24 de Marzo, Last March

I made sure to return from Patagonia in time for March 24th, the 40th commemoration of the military dictatorship in Argentina. This day was particularly heavy.


On one side, the date marked four decades since 30,000 citizens went missing–an atrocious act of the state. Simultaneously, Macri’s current presidency is increasingly repressive, cutting citizens’ jobs, eliminating subsidies, and sanctioning police brutality, inciting both fear and anger from Argentinians. The cherry on top was Barack Obama’s decision to visit Buenos Aires on the 24th. The U.S’ involvement in the dictatorship has not been forgotten by Argentinians. In fact, his arrival on the 24th was seen by many as a slap in the face, or worse, a threat of what is to come under Macri’s neoliberal presidency.


There were multiple marches throughout the day and even running simultaneously. Political alignment is strong in Argentina and there’s little to no intermingling among different camps. During this particular march, groups blocked themselves off with tied ribbon, bamboo sticks, and interlaced arms for “seguridad”, meaning protection from the others in the march. I find this odd, collectively marching but distinctly divided under different colored flags. But there’s a long political history in Argentina that has led to this arrangement.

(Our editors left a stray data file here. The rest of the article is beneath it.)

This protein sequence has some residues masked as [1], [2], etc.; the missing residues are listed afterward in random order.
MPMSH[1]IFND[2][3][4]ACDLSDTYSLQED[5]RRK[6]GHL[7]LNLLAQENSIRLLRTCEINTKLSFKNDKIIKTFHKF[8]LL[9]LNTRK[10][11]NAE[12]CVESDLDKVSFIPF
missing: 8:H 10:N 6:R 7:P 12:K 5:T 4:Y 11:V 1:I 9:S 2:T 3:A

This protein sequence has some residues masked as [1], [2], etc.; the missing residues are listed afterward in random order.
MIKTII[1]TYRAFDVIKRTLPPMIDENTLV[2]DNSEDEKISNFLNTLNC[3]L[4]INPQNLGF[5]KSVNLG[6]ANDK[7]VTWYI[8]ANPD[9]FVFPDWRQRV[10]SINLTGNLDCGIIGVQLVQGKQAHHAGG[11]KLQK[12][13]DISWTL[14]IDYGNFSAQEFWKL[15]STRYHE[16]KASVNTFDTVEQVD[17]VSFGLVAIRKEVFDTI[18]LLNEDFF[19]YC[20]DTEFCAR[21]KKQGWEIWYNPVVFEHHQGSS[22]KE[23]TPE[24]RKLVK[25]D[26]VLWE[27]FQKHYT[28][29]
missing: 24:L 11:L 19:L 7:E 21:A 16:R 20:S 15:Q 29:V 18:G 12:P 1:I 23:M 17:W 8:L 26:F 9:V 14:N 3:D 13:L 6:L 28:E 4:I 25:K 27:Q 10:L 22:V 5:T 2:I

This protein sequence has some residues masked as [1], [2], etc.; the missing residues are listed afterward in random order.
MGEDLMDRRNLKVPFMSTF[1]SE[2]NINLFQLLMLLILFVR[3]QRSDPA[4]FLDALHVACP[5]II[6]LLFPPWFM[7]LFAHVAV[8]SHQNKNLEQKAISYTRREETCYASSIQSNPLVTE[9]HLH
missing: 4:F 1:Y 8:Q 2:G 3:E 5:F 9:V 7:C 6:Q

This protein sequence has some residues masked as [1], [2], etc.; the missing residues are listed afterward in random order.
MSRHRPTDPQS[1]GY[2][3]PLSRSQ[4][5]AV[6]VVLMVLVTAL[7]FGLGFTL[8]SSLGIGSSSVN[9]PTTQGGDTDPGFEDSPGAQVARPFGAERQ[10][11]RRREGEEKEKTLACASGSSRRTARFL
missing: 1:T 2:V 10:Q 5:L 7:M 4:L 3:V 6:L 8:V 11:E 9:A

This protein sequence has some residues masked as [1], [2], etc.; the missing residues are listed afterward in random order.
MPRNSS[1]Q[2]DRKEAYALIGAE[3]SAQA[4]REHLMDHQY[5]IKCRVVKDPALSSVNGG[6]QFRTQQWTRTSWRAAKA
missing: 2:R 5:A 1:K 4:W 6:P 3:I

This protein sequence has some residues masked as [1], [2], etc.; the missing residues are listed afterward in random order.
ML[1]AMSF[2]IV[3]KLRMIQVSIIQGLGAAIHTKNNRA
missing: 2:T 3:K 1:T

Before meeting up with MuMaLa, I walked up and down Av. de Mayo and enjoyed a bit of the protest, something I wasn’t able to do in the last March. The street was wild with performances, chanting, art, and lots of anti “Yankee” propaganda–all of which I found very amusing.

Madres de Mayo!
I saw the bright pink wigs of the Socorristas and ran up to them. I was able to spend some time with them and help them pass out flyers.


Solidarity against state terrorism!



I eventually joined MuMaLa and marched with them all the way to Plaza de Mayo for the last time. There was a great moment we shared together at one point. We got a bit behind from our compañeros from Libres del sur and began running with our flag down a narrow side street. So that’s around 15 women between the ages of 22 to 51, sprinting and suddenly yelling and laughing uncontrollably.

My time with these mujeres militantes has changed me. It has filled me with fire and made it clear to me that I don’t ever want to practice my activism and feminism without compañeras by my side.



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